stone: Billy Kite, Jimmy Bleich
mem= same?
man, pain Julson; Costumes. m
24: Don Bowman, Gordon La
Cour, David Leiuwellen; Pack 27:
Merrill Blair, Wallace flown,
glean Jclihnson. Chunpiom in the
dian 0‘ were Don
Bowman, Rim and Don
Brown, and in Indian hand wrest
l‘ig. Eddy _ hrson, Paul Julson
. Glenn Johnson. -
' The award;of..Cub_ badges went
to the following Cubs: Chester
Terwilleger, Gordon La Com, Don.
Bowman, David Baxter Bgly Duf
fy, Henry Miller, Glenn ohnson,
Robert Nielsen, .Riehard Rector
and Stanley Neel. . .
Those qualifying for the Gen.
Eisenhower award were Everett
Knapp, Billy Duffy, Henry niller,
Charles Terwilleger, Donald Bow
man, Gordon La Cour, David Bax
ter, Bruce McGregor. Merrill
Blair, Peter Luvaas, Jim Bleich
ner and Donald Newsome.
Buy Another Bond '
Replacement of Lost
Ration Books Stopped
Ear several months there has
been an epidemic of .lost ration
books and stamps. The district of
fice and the board feel that this
must be cut down considerably.
From now on, no replacements
of books will be issued for lost or
loose stamps caused by negligence.
It will be up to the individual
to safeguard his own food books.
Also, there will be no replace
ments for mufilated books unless
the board feels that the applicant
cannot possibly get along with his
firm books until new ones are
wall) of early American life, and
George Washington appears many
times. lThiere arefsttienespt the Pil
grims ding, o e first Thanks
giving, of Columbus landing, of
the settling of the Thirteen orig
inal colonies. There are scenes
of Washington at Valley Forge,
and ot the Revolutionary War.‘
Evening Daniel 200 m pimthe‘
go west an up i
Kentucky country, and fighting
the Indians. Then it shows the
Civil war, with Lincoln splittnig
railsand laterinthe White House]
aha; tliiere m'c‘:r¢fnirfigmWtb pi lains.
o p oneers e p
of the first continental railroad,
or the rough and boisterous grow
ing West. Then a seem; represent
ing our trouble with Mexico, Ted
dy Roosevelt’s “Rough Riders",
then the first World War. There
are about three pictures showing
the development 01' the airplane.
That completes the circle of pic
tures around the dome. The pic
tures are about 200 feet above
you, but are in sharp detail, and
very large.
a second circle of pictures, de
(Continued on Page Ten)
Program [or _
g Recreation ls
Under Way Here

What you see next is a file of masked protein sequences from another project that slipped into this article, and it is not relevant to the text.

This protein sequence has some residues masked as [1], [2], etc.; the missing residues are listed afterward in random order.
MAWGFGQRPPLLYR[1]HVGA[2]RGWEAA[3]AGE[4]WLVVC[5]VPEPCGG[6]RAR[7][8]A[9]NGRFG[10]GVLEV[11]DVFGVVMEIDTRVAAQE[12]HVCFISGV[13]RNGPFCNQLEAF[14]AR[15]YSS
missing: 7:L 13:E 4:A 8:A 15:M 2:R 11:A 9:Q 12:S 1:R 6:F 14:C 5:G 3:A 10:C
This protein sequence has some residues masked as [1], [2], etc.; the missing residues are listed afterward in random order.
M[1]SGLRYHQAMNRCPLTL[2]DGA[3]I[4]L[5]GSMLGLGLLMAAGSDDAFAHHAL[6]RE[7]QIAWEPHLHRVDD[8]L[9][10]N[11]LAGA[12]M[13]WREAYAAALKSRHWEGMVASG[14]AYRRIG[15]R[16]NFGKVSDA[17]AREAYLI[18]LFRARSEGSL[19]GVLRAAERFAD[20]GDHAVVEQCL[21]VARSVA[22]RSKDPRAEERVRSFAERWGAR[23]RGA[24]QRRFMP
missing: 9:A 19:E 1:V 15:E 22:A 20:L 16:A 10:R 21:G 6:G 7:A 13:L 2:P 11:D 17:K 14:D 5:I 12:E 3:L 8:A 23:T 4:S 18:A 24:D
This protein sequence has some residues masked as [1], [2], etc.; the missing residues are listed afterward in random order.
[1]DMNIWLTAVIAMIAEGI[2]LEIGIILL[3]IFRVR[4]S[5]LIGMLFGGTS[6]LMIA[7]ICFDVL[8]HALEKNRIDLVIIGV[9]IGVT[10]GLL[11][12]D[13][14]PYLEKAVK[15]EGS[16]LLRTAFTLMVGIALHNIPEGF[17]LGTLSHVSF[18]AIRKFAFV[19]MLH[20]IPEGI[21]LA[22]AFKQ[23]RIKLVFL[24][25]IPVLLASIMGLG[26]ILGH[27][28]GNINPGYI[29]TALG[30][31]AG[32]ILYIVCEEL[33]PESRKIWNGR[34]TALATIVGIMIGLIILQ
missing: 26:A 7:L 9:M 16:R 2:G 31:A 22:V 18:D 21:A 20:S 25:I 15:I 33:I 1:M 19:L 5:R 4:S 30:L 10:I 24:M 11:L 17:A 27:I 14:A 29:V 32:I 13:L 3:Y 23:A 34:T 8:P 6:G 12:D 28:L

The annual summer recreational
program at the city park is well
under way now that school is
finished for the year. This pro
gram will continue daily, except
Sundays, during the hours from
1 to 9 pm. '
In addition to volley ball, foot
ball, softball, and games for chil
dren of grammar school age, it is
hoped that adults will form soft
pete on a scheduled basis, or in
formally, during the evenings. All
the necessary equipment will be
found at the park.
Stores or organizations wish
ing to sponsor teams should con
tact the Courier-Reporter.
With the Legion baseball team
working out at the high school
field daily at 6 p.m., a good op
,portunity for any boy under 17
to .participate is offered. Local
talent should take advantage of
this training.
Buy W Bond
Rm Wood lo I
Speak on WA
Rufus Woods, publisher of the
Wenatchee Daily World, will speak
on Monday, June 18, at the Com,
munity hall at Park View Homes,
atspm. Histopicwillhethe
proposed legislation to estab
lish a Columbia Valley. Authority.
Mr. Woods recently made a
trip through the Tennessee Valley
region and made a first-hand shady
of the operation of that much’dis
cussed project. He will illustrate
his talk with motion pictures.
The meeting is sponsored by the
Mid-Columbia Boosters club in
cooperation with the Kennewick
and Pasco \Chsrnhers of Com
— Buy Another Bond Toby
Ties Gone. Purl
loadotrailroadtiaa have disap
Investigation shows that the dlaq
appearing act took place about
ties or who is responsible for tak
Alfred Amp, chairman of the
port district.
“Theae ties belong to all the
people of this district.” Mr. Aman
said. “It’s your puppet-tar. It you
know anything about what hap
pened to them it is to your in
Vaciiibi—fiihle '
SCI”! Slarls
eniwnj'gthd'alye i; dayfl‘m on 313:“
on more a
125, the union dilly vocotoin Bible
school sponsored by the Nazarene,
Christian, Episcopal and Method
The sessions are being held in
the Methodist church under the
leadership of a corps of 21 women
and older girls.
The school opens each school
day at 9 o’clock and elem before
noon. The daily schedules for the
departments include a wide vari
ety of studies, play times, arts
and crafts, music, workshop per
iods and other activities. It is ex
pected that the enrollment will
reach 150 by the end of the week.
Parents may start their children
any day 'until next Monday. Ages
4 to 12 are included this year. It
The staff includes the following:
Directors, Mrs. C. V. Winterscheid
and Mrs. E. E. Coulter; music,
Mrs. George Reed and Mrs. Thom